• 15. Clinical Procedures in CBT • Preparing the client by providing a cognitive rationale for treatment and demystifying treatment • Applying the client to monitor thoughts that accompany distress • Implementing behavioral and cognitive techniques • Identifying and challenging cognitions through the process of being in problematic situations that evoke such thoughts • Examining beliefs and assumptions by testing them in reality • Preparing clients by teaching them coping skills that will work against relapse.
  • 16. Dysfunctional Thought Record • Tool to identify, evaluate and change automatic thoughts (Beck, 1979) • A record has columns for objectively describing triggering situations and associated automatic thoughts and emotions, and alternative, self-enhancing responses.
  • 17. Dysfunctional thought record Date/ time Situation Automatic thoughts Emotions Alternative response Outcome 1. What actual event or stream of thoughts, or daydream or recollection led to the unpleasant emotion? 2. What (if any) distressing physical sensations did you have> 1. What thought(s) and/or image(s) went through your mind? 2. How much did you believe each one at the time? 1. What emotions (sad, anxious, angry etc) did you feel at the time? 2. How intense (0-100%) was the emotion? 1. What cognitive distortion did you make? 2. Use questions at bottom to compose a response to the automatic thought(s) 3. How much do you believe each response? 1. How much do you now believe each automatic thought? 2. What emotion(s) do you feel now? How intense (0- 100%) is the emotion? 3. What will you do? (or did you do?)
  • 18. How Do we Get started?
  • 19. Therapist’s Role • Collaborative Empiricism • A guide, catalyst and teacher • Genuine, unconditional positive regard and empathy
  • 20. Intervention goals for CBT 1. Establish a good working relationship 2. Alleviate symptoms and facilitate remission 3. Help patient to: solve problems, modify dysfunctional thinking and beliefs, learning coping strategies, learn needed skills, modify dysfunctional behaviour 4. Relapse prevention
  • 21. Structure of the Initial Stage of Therapy • 1) Setting the Agenda • Explain the rationale of structure, elicit patient’s active participation • 2) Mood Check • Beck Depression Inventory • Beck Anxiety Inventory • Beck Hopelessness Scale • Self rating of mood 0-100 • 3) Review of Presenting Problem • 4) Problem Identification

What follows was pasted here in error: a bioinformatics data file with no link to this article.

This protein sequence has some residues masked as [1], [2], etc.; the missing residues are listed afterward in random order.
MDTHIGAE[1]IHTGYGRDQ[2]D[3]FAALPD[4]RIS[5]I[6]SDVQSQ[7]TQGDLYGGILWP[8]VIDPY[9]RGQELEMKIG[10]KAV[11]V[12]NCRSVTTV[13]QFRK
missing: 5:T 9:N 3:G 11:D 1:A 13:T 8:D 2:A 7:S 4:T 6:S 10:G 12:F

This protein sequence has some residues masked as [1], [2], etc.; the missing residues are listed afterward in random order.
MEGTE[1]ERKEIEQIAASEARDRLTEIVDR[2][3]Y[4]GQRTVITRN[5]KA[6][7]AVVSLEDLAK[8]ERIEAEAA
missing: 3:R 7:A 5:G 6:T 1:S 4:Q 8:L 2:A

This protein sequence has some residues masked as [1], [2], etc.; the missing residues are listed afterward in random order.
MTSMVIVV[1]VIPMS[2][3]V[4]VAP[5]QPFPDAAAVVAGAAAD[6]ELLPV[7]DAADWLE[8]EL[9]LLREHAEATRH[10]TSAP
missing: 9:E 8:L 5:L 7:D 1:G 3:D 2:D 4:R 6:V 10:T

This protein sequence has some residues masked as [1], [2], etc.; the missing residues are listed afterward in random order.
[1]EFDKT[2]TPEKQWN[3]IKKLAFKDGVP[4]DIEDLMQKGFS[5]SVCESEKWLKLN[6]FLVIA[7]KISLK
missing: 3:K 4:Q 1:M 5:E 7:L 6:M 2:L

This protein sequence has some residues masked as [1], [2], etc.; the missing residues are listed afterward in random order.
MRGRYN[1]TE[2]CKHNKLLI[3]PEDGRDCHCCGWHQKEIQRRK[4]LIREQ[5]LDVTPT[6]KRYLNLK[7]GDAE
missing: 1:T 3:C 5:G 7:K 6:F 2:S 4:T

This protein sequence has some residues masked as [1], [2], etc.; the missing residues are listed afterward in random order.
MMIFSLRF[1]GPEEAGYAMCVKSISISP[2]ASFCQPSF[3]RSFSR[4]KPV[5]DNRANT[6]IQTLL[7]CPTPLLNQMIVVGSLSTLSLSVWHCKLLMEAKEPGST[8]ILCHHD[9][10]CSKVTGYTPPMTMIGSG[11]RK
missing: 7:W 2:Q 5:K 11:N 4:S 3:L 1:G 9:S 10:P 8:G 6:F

• 22. Stucture of the Initial Stage of Therapy • 5) Goal Setting • Translate specific problems into goals for therapy. • Suggest patient to write down important points in the session, or to listen to an audiotape of the therapy session • 6) Educating about the Cognitive Model • An important overarching goal of CT is to teach the patient to become her own cognitive therapist.
  • 23. Stucture of the Initial Stage of Therapy • Educating the patient about the model, using her own examples, and gives a preview of therapy. • 7) Expectations for Therapy • 8) Educating the Patient about her Disorder • 9) End of Session Summary and Homework Setting • 10) Feedback • To strengthen rapport, show that therapist cares about what the patient thinks. • To identify and resolve any misunderstanding
  • 24. Setting goals with clients 1. Ask “how would you like to be different?” • “how would you like your life to be different?” • “what would you like to be doing differently ?” 2. Break large goals into smaller, behavioral ones 3. Ensure goal specific change for patient, not for someone else 4. If patient isn’t specific, ask about concrete areas (how would you like to be different at work, home, with friends, family? What would you like to do to improve your physical health, leisure time, household management etc.?
  • 25. Cognitive Restructuring • Evaluate thoughts • Examine their implications • Look at evidence • Consider alternative interpretations
  • 26. Probes for identifying Automatic thoughts Ask patients to ask themselves: • What is going through my mind right now in this situation? • What does this situation mean to me or to my life? • What is most upsetting about this situation? • What thoughts or images make me feel ______ (sad, anxious, angry, etc.) in this situation?
  • 27. If patients can not identify thoughts • Focus on their emotions and / or physiological response initially • Facilitate re-experiencing of situation • Through imagery / role-play